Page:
When I first started teaching, I would either follow the textbook or teach strand blocks which I always found myself struggling in getting all the necessary grades needed to have to finalize the report cards. Then I was starting to weave together different mathematics strands together as I planned units; this greatly helped me to ensure that I had all of the grades necessary for the report cards. However, I would rarely go back and review the expectation throughout the school year which is why I really like the concept of Spiralling the Curriculum. It not only helps the students to understand and retain their learning but helps the teacher know which concepts that needs to be reviewed throughout the year. I’ve also used the TIPS4MATH website for ideas to integrate within my lessons, such a great resource.
 This reply was modified 1 year, 6 months ago by Tracy Martel.

Thanks for the website! ‘ll be going there this afternoon for research!

I haven’t used a spiraled curriculum but it’s interesting to hear the research supports it. Before I started teaching at my school, Everyday Math was the elementary curriculum and the teachers did not feel it provided sufficient practice of the concepts; they did not think the students developed automaticity. Likewise, when we were reviewing new curriculum, other teachers who had taught using Saxon math (which is very purposefully spiraled) felt that there were some students were left behind by the constant switching between strands; Saxon, however, may be more inflexible than other spiraled curricula. I’m taking this workshop to shake up some of my wellingrained thoughts and habits so I’m open to learning more about this.

I am aware of spiraling because I worked for one year at a school that “used” Saxon math. I can see how this would be beneficial for average to struggling students and can help to eliminate the “oh I totally forgot how to do that” comments. Unfortunately, I did not feel comfortable with spiraling yet because 1) it was my first year of teaching, but 2) the students’ previous teachers had seriously neglected to do their job. Due to their lack of background knowledge it did not seem feasible to jump around from topic to topic because often they did not have the prerequisite skills that we would be building on from and we had to do a lot of pivoting to fill in all the gaps.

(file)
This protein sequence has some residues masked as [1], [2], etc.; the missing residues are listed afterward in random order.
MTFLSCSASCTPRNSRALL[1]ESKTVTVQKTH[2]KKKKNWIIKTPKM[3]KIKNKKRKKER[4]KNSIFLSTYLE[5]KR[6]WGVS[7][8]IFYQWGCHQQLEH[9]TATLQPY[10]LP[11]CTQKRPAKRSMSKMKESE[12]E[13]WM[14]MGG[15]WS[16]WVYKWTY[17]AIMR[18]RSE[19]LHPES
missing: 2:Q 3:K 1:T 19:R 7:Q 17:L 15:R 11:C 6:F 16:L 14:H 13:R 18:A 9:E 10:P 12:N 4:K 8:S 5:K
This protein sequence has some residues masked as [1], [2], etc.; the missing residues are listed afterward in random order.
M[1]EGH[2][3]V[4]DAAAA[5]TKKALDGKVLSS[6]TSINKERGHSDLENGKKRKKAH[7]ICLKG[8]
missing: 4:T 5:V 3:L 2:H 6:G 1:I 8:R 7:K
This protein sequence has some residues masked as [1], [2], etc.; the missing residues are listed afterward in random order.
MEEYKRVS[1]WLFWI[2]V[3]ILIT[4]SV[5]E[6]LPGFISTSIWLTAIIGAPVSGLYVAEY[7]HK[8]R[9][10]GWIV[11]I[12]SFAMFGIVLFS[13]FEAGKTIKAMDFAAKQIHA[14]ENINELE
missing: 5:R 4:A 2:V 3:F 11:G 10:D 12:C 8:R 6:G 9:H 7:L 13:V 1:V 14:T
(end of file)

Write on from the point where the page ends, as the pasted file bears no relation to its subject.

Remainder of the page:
The point of that aside is to explain my feeling that spiraling can be extremely successful if done over successive years. As a teacher who works with the same students for 68 I would be able to make this happen. But I hesitate to implement this for the students in 8th this year who do not like change much and already are a very strong class with things as is. I wonder if/what the varying degrees of implementation are? I also am unsure about the ordering/organizing of lessons because I do think there are some skills/units that need to be mastered before others.
I feel bad that I am not totally on board yet!

Does anyone know if Illustrative Mathematics has spiralling built into its framework? It does claim to incorporate the 5 Practices! I feel like I need some training wheels!

Having taught FDK, I feel like spiralling Math has become a natural means of teaching for me. I strongly believe that this method is a good way to mix the different units. This will help students to get a refresher and/or review of previously taught lessons and/or strategies. I think it is very important to use this method, especially with very young learners, so that they can retain the information easily.

I have students that come and go frequently, so spiraling seems like a great way to make sure my students don’t totally miss out on an important concept.

I have a workbook that does a great job of spiraling. As a fourth grade teacher, I used it for our warm up. Now that I’m moving to 5th grade and have a smaller amount of time, I am going to try to shorten the daily exercises. I love that it allows me to see the concepts students are already comfortable with and allows me to teach and go in depth where students most need it. I have seen many benefits to having the standards spiraled. Students get multiple chances to practice and it has helped with retention of skills.

I teach 5th Grade in North Carolina. I would love to have someone to collaborate with on long range plans. I am also pursuing my National Board Certification.


When I taught 4th grade, we used Saxon Math. Saxon spirals the curriculum daily. I wish I had one of my old textbooks. All of the assessments were spiraled too.

I love TIPS4Math and have used it for years. Did I realize that it was already a “spiralling” math program? Yes and no. I knew it integrated many math ideas but I’m wondering why in the the fervour for everyone to spiral math, no one is talking about it in any of the chat rooms? Everyone seems to be focussed on creating something from scratch. I know we have a new math curriculum in Ontario can the government tweak TIPS to match it so we have a resource for September?